Detect the heat tolerance of sweet potatoes in Peru
What kind of data can you get from aerial-imagery in the field? Can thermal responses of sweet potato canopies be related to the plant yield at harvest? This project asked these questions as it monitored 2,100 plots in Northern Peru.
|Organization||IRD (Institut de recherche pour le développement)|
|Software||PixDmapper photogrammetry software|
|Project Date||From 2014|
|Project Members||Olivier Dangles (IRD), Bettina Heider (CIP)|
|Project Size||3 Hectares|
|Number of Images||440 (RGB) ; 180 (Infrared)|
|GSD||GSD 1.5 cm (RGB) ; 5 cm (Infrared)|
Is the thermal response of sweet potato canopies related to the plant yield at harvest?
The project scope was to determine if high resolution UAV thermal infrared imagery permits the detection of heat tolerant varieties of sweet potato directly in field. Is the thermal response of sweet potato canopies related to the plant yield at harvest?
We flew two times over an experimental field and generated a mosaic of 2,100 plots of a unique accession of sweet potato planted in the hot and arid coastal region site in Piura, Northern Peru.
Flying the field
A customized hexapter, with 2kg of capacity, was used with the assistance of DJI Wookong M autopilot for optimal control and flight planning. Three flights at 60 meters of altitude and 2 m/s of speed were planned for both visual(RGB) and thermal infrared image sets.
Visual RGB images were acquired by a SONY Nex-7 camera, triggered every second. The three missions were completed in around 10 minutes. For the thermal infrared images, an Infratec HR reserach infrared camera was used during the seven-minute flight duration.
Extracting the thermal information of plant canopies
The project is still ongoing, but we generated the results with the Pix4Dmapper photogrammetry software, using a high resolution visual (1.3 cm/pixel) and infrared (5 cm/pixel) orthomosaic to extract the thermal information of plant canopies only (at two different phonological stages) for each recorded plot of our experiment.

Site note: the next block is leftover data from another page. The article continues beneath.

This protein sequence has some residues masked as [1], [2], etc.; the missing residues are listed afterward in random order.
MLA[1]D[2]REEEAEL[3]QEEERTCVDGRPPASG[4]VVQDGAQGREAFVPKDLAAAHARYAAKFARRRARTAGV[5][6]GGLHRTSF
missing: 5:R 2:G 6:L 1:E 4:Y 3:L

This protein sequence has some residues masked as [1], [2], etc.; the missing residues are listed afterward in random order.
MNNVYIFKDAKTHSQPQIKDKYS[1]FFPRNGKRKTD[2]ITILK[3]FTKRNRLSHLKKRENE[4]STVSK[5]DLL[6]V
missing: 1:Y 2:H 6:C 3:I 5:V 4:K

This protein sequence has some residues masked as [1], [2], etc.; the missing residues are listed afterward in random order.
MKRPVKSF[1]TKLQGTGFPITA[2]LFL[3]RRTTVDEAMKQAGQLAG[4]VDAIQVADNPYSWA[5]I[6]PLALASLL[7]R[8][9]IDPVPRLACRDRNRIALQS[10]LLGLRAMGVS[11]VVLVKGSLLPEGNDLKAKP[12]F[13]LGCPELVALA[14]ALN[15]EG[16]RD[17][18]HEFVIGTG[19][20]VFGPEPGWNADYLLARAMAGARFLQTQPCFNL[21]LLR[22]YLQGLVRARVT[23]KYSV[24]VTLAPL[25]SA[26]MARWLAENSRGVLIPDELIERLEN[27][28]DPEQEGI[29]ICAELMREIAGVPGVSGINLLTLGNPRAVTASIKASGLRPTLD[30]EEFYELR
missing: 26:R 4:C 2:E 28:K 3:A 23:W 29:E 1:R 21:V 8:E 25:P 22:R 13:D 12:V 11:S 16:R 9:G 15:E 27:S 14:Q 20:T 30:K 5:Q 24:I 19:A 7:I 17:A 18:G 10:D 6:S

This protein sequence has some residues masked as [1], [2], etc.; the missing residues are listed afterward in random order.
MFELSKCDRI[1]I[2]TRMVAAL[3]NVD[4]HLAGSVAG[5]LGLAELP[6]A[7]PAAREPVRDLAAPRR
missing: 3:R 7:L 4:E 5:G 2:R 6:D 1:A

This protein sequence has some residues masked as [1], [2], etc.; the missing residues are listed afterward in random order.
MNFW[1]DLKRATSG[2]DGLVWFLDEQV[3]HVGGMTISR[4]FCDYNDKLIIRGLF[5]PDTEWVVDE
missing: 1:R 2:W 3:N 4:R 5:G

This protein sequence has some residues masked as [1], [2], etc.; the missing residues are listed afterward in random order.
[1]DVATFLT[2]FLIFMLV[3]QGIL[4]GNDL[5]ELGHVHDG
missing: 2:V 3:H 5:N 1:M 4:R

The georeference of the two data sets (visuals and infrared) allowed us to overlay them in the GIS platform, select the canopy areas on the visual orthomosaic using raster classification and clip the infrared orthomosaic based on those RGB canopy areas. Then we compared the infrared statistics to the yield of the plant studied (yield/plant, dry matter, harvest index, etc).
Why use drone-mapping in agriculture?
Mapping with a UAV and Pix4Dmapper is a significant improvement in our workflow as it allows us to capture high-resolution imagery, process mosaic images and point clouds quickly, and generate high-resolution visual and infrared orthomosaic within a few days.
Before, the same image capture process from the ground took more than a month, with 4 people working full time on the same project!
Therefore, UAVs and Pix4Dmapper are an efficient toolbox for fine spatial and temporal scale remote sensing data acquisition. Results are easily repeatable, timely and cost-effective, offering a promising route for research applications.